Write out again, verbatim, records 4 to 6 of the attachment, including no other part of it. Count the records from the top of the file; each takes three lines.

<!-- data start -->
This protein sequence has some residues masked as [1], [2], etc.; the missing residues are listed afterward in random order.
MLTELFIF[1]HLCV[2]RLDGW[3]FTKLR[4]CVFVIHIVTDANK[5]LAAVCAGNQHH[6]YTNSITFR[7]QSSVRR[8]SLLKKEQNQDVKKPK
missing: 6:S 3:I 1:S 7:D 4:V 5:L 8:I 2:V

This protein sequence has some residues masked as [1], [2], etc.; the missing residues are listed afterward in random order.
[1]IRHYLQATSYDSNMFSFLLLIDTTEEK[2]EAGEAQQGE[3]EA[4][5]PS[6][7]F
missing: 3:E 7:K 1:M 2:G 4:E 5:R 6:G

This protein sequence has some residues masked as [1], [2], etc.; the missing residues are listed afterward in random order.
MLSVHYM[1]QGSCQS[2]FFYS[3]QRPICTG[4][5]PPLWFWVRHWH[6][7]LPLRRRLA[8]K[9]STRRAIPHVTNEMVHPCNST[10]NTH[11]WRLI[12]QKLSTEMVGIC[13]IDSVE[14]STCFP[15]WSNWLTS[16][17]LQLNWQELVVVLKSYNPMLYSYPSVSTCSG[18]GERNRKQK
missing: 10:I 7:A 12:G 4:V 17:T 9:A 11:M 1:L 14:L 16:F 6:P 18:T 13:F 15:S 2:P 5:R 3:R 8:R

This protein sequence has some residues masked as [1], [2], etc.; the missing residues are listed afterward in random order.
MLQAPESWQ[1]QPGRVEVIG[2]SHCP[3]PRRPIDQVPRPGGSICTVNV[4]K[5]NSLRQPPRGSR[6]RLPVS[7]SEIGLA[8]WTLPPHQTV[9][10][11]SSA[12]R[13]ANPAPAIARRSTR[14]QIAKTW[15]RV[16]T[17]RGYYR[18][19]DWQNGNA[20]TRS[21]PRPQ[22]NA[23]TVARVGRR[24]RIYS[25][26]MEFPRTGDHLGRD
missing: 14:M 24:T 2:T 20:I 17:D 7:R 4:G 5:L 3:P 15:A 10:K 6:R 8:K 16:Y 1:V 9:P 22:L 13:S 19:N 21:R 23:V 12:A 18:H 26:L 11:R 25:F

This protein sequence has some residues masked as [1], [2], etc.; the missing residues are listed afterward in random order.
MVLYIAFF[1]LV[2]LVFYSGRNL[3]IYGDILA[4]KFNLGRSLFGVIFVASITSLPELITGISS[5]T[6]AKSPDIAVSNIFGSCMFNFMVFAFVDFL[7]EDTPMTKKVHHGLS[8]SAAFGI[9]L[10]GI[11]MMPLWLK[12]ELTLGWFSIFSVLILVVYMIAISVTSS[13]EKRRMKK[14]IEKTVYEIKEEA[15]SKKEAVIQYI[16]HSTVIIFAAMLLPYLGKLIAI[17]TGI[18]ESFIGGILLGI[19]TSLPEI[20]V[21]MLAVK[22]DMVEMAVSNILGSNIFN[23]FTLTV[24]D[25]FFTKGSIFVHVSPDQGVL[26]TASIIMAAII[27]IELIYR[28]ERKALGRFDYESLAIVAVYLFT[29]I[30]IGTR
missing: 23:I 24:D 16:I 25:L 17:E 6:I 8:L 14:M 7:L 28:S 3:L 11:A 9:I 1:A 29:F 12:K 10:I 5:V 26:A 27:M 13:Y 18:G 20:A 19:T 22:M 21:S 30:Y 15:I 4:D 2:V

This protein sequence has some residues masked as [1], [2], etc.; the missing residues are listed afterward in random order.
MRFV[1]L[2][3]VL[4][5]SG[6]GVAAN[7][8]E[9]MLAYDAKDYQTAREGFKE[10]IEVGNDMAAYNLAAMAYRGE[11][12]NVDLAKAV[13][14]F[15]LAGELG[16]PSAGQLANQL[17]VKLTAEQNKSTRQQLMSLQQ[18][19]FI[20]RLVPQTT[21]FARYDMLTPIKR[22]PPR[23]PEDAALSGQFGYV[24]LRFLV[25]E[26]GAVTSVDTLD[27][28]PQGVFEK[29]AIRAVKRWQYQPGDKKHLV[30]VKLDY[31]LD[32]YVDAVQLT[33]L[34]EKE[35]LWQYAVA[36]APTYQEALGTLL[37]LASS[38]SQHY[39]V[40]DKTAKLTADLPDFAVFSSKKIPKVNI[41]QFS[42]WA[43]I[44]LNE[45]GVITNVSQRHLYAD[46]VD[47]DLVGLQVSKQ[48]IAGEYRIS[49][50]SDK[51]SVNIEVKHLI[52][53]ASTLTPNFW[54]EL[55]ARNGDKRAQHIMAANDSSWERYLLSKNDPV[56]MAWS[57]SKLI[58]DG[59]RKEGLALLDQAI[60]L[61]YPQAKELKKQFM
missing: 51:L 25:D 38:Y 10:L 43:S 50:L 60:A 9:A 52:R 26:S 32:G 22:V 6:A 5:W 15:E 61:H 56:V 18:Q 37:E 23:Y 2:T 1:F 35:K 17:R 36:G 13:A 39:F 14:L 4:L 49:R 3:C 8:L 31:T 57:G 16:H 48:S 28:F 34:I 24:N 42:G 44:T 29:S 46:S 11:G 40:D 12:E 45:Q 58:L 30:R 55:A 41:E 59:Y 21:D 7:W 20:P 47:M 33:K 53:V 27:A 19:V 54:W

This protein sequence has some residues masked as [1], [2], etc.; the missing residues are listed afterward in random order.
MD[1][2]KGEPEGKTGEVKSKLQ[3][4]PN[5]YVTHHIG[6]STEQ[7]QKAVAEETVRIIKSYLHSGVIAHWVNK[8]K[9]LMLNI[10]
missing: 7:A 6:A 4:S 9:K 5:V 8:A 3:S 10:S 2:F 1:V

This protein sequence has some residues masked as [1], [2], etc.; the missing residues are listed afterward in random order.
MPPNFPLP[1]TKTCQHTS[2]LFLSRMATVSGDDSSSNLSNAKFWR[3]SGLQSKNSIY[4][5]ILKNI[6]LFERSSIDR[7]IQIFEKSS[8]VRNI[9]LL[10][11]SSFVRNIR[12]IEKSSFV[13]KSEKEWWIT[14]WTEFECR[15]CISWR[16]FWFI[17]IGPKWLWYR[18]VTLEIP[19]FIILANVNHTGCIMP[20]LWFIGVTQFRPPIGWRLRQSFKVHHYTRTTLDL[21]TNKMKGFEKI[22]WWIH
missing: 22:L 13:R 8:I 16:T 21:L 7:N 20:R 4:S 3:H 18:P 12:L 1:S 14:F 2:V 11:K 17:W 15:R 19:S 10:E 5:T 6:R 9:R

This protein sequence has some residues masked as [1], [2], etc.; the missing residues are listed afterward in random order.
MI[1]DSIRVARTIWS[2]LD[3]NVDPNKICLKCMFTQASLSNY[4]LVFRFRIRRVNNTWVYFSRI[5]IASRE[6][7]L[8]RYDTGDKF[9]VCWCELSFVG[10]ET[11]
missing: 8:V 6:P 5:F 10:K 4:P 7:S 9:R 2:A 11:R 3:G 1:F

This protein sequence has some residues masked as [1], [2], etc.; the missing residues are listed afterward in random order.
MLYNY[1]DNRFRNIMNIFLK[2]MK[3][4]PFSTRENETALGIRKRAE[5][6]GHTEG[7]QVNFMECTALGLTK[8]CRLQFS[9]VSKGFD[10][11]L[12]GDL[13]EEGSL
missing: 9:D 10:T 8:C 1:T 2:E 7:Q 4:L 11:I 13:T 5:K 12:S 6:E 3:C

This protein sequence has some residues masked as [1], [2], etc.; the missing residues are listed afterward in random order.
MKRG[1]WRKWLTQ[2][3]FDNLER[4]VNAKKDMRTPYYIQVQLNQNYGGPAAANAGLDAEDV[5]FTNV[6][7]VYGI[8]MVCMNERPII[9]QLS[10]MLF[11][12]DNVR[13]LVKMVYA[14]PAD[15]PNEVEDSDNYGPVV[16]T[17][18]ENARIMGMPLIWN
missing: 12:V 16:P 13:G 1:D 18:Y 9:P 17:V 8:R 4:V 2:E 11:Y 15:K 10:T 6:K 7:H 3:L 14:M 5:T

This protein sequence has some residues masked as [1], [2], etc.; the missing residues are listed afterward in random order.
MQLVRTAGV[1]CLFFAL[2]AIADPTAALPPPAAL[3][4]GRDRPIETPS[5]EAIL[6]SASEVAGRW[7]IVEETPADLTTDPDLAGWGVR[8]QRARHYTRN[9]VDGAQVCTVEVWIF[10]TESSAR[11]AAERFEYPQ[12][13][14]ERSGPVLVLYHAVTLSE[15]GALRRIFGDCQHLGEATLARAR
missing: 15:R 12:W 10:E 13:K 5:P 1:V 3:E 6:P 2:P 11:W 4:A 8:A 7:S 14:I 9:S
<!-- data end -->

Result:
This protein sequence has some residues masked as [1], [2], etc.; the missing residues are listed afterward in random order.
MLQAPESWQ[1]QPGRVEVIG[2]SHCP[3]PRRPIDQVPRPGGSICTVNV[4]K[5]NSLRQPPRGSR[6]RLPVS[7]SEIGLA[8]WTLPPHQTV[9][10][11]SSA[12]R[13]ANPAPAIARRSTR[14]QIAKTW[15]RV[16]T[17]RGYYR[18][19]DWQNGNA[20]TRS[21]PRPQ[22]NA[23]TVARVGRR[24]RIYS[25][26]MEFPRTGDHLGRD
missing: 14:M 24:T 2:T 20:I 17:D 7:R 4:G 5:L 3:P 15:A 10:K 6:R 8:K 16:Y 1:V 9:P 22:L 13:S 19:N 21:R 23:V 12:A 18:H 26:L 11:R 25:F

This protein sequence has some residues masked as [1], [2], etc.; the missing residues are listed afterward in random order.
MVLYIAFF[1]LV[2]LVFYSGRNL[3]IYGDILA[4]KFNLGRSLFGVIFVASITSLPELITGISS[5]T[6]AKSPDIAVSNIFGSCMFNFMVFAFVDFL[7]EDTPMTKKVHHGLS[8]SAAFGI[9]L[10]GI[11]MMPLWLK[12]ELTLGWFSIFSVLILVVYMIAISVTSS[13]EKRRMKK[14]IEKTVYEIKEEA[15]SKKEAVIQYI[16]HSTVIIFAAMLLPYLGKLIAI[17]TGI[18]ESFIGGILLGI[19]TSLPEI[20]V[21]MLAVK[22]DMVEMAVSNILGSNIFN[23]FTLTV[24]D[25]FFTKGSIFVHVSPDQGVL[26]TASIIMAAII[27]IELIYR[28]ERKALGRFDYESLAIVAVYLFT[29]I[30]IGTR
missing: 23:I 24:D 16:I 25:L 17:E 6:I 8:L 14:M 7:L 28:S 3:L 11:A 9:I 1:A 29:F 12:K 10:I 5:V 26:A 27:M 13:Y 18:G 20:A 19:T 22:M 21:S 30:Y 15:I 4:D 2:V

This protein sequence has some residues masked as [1], [2], etc.; the missing residues are listed afterward in random order.
MRFV[1]L[2][3]VL[4][5]SG[6]GVAAN[7][8]E[9]MLAYDAKDYQTAREGFKE[10]IEVGNDMAAYNLAAMAYRGE[11][12]NVDLAKAV[13][14]F[15]LAGELG[16]PSAGQLANQL[17]VKLTAEQNKSTRQQLMSLQQ[18][19]FI[20]RLVPQTT[21]FARYDMLTPIKR[22]PPR[23]PEDAALSGQFGYV[24]LRFLV[25]E[26]GAVTSVDTLD[27][28]PQGVFEK[29]AIRAVKRWQYQPGDKKHLV[30]VKLDY[31]LD[32]YVDAVQLT[33]L[34]EKE[35]LWQYAVA[36]APTYQEALGTLL[37]LASS[38]SQHY[39]V[40]DKTAKLTADLPDFAVFSSKKIPKVNI[41]QFS[42]WA[43]I[44]LNE[45]GVITNVSQRHLYAD[46]VD[47]DLVGLQVSKQ[48]IAGEYRIS[49][50]SDK[51]SVNIEVKHLI[52][53]ASTLTPNFW[54]EL[55]ARNGDKRAQHIMAANDSSWERYLLSKNDPV[56]MAWS[57]SKLI[58]DG[59]RKEGLALLDQAI[60]L[61]YPQAKELKKQFM
missing: 51:L 25:D 38:Y 10:L 43:S 50:L 60:A 9:A 52:R 26:S 32:G 22:V 6:A 5:W 15:E 61:H 56:V 18:Q 37:E 23:Y 2:T 1:F 35:K 17:R 36:G 13:A 39:F 14:L 4:L 49:R 3:C 8:L 31:T 57:G 16:H 48:S 28:F 34:I 24:N 42:G 44:T 29:S 46:S 11:G 40:D 12:E 45:Q 58:L 30:R 55:A 41:E 59:Y 21:D 7:W 20:P 47:M 33:K 53:V 27:A 19:V 54:W